said, he did not know the object of the hon. Member (Mr. Bankes) in bringing forward these two Motions, only one of which, however, it appeared he wished to be put from the chair. With a view to removing the doubts that had been felt, the hon. Member moved for a copy of the case submitted to the law officers of the Crown for their opinion. It was distinctly stated by Mr. Lewis, that this case merely contained a statement of the doubts entertained; and how the hon. Member could think the doubts which prevailed upon the interpretation of the Act could be removed by a statement of the doubts themselves, he was at loss to conceive. The course which the hon. Member for Dorsetshire had taken, could lead to no practical result. He had avoided submitting any proposition upon which the opinion of the House could be expressed. The open and manly course to have taken would have been to do what it appeared he intended to do after Easter, namely, to submit a definite Motion on the subject. Perhaps the reason why he had pursued so devious a course upon this occasion was, that he had not yet made up his mind—as might be inferred from what the hon. Member who spoke last had let fall—as to whether he should introduce a Bill to repeal the Act of last Session, or one merely to give a retrospective effect to some of its clauses. He (Sir G. Grey) felt that he should consult the public convenience by abstaining from discussing the Poor Removal Act of last Session until the hon. Member should bring the question under the notice of the House in a definite shape, as he said he would.


said, that the Poor Removal Act of last Session was passed hastily, and in some respect under false pretences. It was proposed as a compensation in some degree for the injury which the landed interested sustained by the repeal of the corn laws, it being represented that under the operation of the measure, towns would be obliged to support some of the poor who had theretofore been maintained exclusively by the agricultural districts. He expressed an opinion at the time that the measure would be no boon to the agricultural interest; and the result had shown that he was correct. If it should appear that there would be time to introduce a general measure, founded on the report of the Committee, in the course of the present Session, he would advise the hon. Member for Dorsetshire not to bring forward his Bill; but if that should not be the case, it would, in his opinion, be most desirable to pass some such Bill as that which the hon. Member had announced his intention to bring in. At the same time he could not advise the hon. Member to persevere in the Motion before the House.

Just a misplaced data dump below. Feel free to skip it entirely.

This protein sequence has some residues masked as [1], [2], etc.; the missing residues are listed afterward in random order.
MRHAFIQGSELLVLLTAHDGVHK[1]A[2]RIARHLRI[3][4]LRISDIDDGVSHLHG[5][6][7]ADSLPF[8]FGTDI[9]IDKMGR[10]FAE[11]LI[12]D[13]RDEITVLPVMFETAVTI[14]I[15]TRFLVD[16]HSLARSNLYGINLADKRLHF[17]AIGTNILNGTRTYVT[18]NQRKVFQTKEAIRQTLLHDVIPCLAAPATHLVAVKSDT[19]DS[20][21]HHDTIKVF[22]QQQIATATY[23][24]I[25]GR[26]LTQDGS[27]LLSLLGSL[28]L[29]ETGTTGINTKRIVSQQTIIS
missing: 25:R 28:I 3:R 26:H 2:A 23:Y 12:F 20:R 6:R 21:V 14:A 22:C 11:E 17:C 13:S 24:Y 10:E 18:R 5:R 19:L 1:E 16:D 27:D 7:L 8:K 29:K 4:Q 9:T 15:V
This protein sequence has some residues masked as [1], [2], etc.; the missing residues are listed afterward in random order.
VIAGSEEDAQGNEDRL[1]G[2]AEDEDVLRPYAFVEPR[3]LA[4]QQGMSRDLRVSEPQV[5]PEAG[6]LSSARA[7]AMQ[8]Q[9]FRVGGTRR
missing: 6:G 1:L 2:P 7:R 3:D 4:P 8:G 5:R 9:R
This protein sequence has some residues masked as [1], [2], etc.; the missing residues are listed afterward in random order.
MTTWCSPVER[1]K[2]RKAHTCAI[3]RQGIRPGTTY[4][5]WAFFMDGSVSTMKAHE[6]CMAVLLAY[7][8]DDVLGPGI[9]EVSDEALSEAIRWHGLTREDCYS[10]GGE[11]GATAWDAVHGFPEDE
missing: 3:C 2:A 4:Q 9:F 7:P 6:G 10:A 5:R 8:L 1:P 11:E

thought that it was desirable to repeal the Act of last Session under any circumstances; and the notice which the hon. Member for Dorsetshire had given that evening, induced him to hope that it would be repealed before the end of the Session. The measure had operated with oppressive harshness upon the poor. In his own neighbourhood, a number of notices had been given to remove cottagers who had not lived five years in their parishes at Michaelmas next. If the Act should not be repealed this Session, the country would be left a prey to the confusion and heartburning which now prevailed for another year. One example would suffice to show the harsh treatment to which the poor had been subjected since the passing of the Act of last Session. A man who lived in his (Mr. Rice's) parish, had worked for twenty-five years in the neighbouring parish; he walked three miles to his work in the morning, and three back again at night. As soon as the Poor Removal Act was passed, his master told him that he wanted his services no longer; and he was now working on the roads in his parish. The announcement of the hon. Member's intention to move for the repeal of the Act, would, he believed, prevent many poor persons from being served with notices to quit their abodes.